There are some people whose lives incline you to listen seriously to whatever they say. Samuel M. Zwemer (1867-1952) was such a person and lived such a life. So his little book, Taking Hold of God: Studies on the Nature, Need, and Power of Prayer (Grand Rapids, Mich: Zondervan, 1936), had my attention simply due to Zwemer’s credibility as a missionary. Reading it, I was delighted to find that it contained an account of prayer which would have been moving no matter who penned it.
The title, Taking Hold of God, comes from a phrase in Isaiah 64—a chapter which Zwemer tantalizingly calls “one of the five great chapters on prayer in the Bible” (what are the other four??? ). Isaiah begins this chapter by saying that noone has heard or seen what God has prepared for those who wait on him, and moves through confession that human righteousness is like filthy rags. Then in the seventh verse comes what Zwemer call’s Isaiah’s “definition of prayer:”
There is no one who calls upon your name,
who rouses himself to take hold of you
“It is a bold definition,” says Zwemer. “Literally (in the Hebrew text) he says that prayer means to rouse oneself out of sleep and seize hold of Jehovah.” Prayer, calling on the name of the Lord, is waking up and grabbing hold of God. What we have here is “the pathos of a suppliant who is in deadly earnest; the arms, the hands, the very fingers of the soul reaching out to lay hold of God; man’s personal, spiritual appropriation of deity! No wonder Paul calls Isaiah very bold!”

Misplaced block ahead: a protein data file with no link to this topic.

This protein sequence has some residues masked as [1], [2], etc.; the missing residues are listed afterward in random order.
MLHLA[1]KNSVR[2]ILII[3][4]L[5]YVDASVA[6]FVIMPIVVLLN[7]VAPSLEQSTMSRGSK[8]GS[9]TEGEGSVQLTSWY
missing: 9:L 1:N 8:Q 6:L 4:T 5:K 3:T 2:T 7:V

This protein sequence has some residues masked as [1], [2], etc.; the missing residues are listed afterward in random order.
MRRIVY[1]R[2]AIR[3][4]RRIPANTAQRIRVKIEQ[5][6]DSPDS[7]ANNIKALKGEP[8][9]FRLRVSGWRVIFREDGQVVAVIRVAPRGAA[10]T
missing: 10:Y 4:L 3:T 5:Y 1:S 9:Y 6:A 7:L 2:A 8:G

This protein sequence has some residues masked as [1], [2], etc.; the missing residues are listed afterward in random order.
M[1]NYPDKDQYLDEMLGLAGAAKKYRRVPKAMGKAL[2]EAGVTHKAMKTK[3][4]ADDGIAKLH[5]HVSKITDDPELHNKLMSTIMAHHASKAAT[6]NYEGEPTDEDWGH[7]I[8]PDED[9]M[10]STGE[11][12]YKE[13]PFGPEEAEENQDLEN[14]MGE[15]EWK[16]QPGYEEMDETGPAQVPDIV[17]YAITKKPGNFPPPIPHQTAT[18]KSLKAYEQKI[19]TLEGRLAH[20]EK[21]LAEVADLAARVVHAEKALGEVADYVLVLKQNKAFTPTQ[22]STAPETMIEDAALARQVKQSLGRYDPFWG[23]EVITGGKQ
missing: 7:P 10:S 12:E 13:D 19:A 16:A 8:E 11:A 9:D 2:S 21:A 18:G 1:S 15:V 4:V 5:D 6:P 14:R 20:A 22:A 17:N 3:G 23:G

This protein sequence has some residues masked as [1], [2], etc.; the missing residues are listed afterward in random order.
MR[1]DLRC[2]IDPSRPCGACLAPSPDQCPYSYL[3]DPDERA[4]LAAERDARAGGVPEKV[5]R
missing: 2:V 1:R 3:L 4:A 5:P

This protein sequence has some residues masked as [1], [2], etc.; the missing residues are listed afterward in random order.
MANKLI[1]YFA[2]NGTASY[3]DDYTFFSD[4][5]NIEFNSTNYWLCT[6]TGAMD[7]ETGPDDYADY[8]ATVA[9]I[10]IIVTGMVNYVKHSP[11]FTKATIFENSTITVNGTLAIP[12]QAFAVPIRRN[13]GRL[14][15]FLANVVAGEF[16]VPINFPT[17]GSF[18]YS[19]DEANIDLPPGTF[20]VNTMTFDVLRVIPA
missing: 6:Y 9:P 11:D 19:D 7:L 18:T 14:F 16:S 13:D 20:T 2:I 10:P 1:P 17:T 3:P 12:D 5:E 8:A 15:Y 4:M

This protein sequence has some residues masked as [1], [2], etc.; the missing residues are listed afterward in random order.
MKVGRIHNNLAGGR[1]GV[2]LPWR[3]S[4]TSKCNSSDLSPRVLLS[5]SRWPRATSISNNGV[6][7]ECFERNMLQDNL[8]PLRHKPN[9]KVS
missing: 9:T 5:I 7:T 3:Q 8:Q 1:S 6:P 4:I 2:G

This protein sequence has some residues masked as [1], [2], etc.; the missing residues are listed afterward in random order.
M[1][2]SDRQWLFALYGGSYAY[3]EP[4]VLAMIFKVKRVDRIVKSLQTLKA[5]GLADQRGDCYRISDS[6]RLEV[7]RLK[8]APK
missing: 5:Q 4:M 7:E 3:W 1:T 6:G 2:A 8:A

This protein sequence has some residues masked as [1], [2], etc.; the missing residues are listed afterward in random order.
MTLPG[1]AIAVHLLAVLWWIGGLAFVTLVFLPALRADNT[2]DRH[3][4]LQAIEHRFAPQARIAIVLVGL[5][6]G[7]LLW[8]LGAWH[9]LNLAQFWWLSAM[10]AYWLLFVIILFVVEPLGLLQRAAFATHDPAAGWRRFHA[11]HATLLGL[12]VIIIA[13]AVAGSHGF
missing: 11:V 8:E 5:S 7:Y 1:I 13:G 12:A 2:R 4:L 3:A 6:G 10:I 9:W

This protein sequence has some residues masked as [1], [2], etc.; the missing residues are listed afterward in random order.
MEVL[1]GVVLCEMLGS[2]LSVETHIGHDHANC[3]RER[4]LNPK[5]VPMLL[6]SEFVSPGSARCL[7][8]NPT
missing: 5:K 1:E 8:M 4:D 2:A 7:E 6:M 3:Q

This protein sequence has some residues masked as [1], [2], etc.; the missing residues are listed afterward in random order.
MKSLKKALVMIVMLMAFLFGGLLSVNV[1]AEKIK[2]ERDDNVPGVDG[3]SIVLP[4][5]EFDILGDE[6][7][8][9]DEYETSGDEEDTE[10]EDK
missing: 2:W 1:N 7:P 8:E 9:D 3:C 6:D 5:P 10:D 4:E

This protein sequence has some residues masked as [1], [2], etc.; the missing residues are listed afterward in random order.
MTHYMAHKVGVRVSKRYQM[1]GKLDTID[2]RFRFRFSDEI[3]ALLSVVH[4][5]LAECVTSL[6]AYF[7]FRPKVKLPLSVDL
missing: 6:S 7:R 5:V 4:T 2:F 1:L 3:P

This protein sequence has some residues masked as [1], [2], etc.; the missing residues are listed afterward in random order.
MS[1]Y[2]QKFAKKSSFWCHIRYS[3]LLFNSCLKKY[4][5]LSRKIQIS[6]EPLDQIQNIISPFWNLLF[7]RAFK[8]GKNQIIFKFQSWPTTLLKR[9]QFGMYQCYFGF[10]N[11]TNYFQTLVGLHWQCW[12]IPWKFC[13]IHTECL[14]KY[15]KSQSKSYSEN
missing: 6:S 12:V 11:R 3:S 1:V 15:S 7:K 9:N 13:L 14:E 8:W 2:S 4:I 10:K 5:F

I am intrigued by the part about waking up, but Zwemer instead develops the image of “taking hold,” exploring how we reach out to God and take hold of him with all of our faculties: our mind, affections, will, memory, imagination, and conscience. “Taking hold of God,” in other words, is about the total and all-consuming nature of prayer, and the way it involves all that we are.
Our minds: We should “study to know God with all our mind,” rising above all created things no matter how great and godly, to God himself. “By the exercise of our intellects, illuminated by His Spirit, we must strive to understand His being and attributes, to adore Him for our creation and preservatin and his daily providence.” Zwemer notes rightly that many long passages of the Psalms and the book of Job “consist almost entirely of this intellectual adoration of God.”
Memory: “Thanksgiving is the exercise of our memory in the presence of the source of all blessings.” Amen.
Emotions: In the presence of God, we can express all of our feelings with the confidence that God knows them anyway, so here at last is someone from whom we can hide nothing. “I used to think I could fool God,” said a man I studied the Bible with in college, “but now I see that I can’t even fool my friends.” It is in secret prayer before God that we can exercise all of our emotions safely and properly. “Here they need not be stifled. The only cure for hypocrisy is to lay hold of the source of all sincerity –secret prayer. This is what David meant when he said, ‘Pour out your heart before Him.’ The scum, and the dregs!”
Zwemer could have said, “what is highest and what is lowest,” or “the top and the bottom,” but instead he followed the liquid imagery of “pouring out,” and went for the top layer (scum) and the bottom sediment (dregs).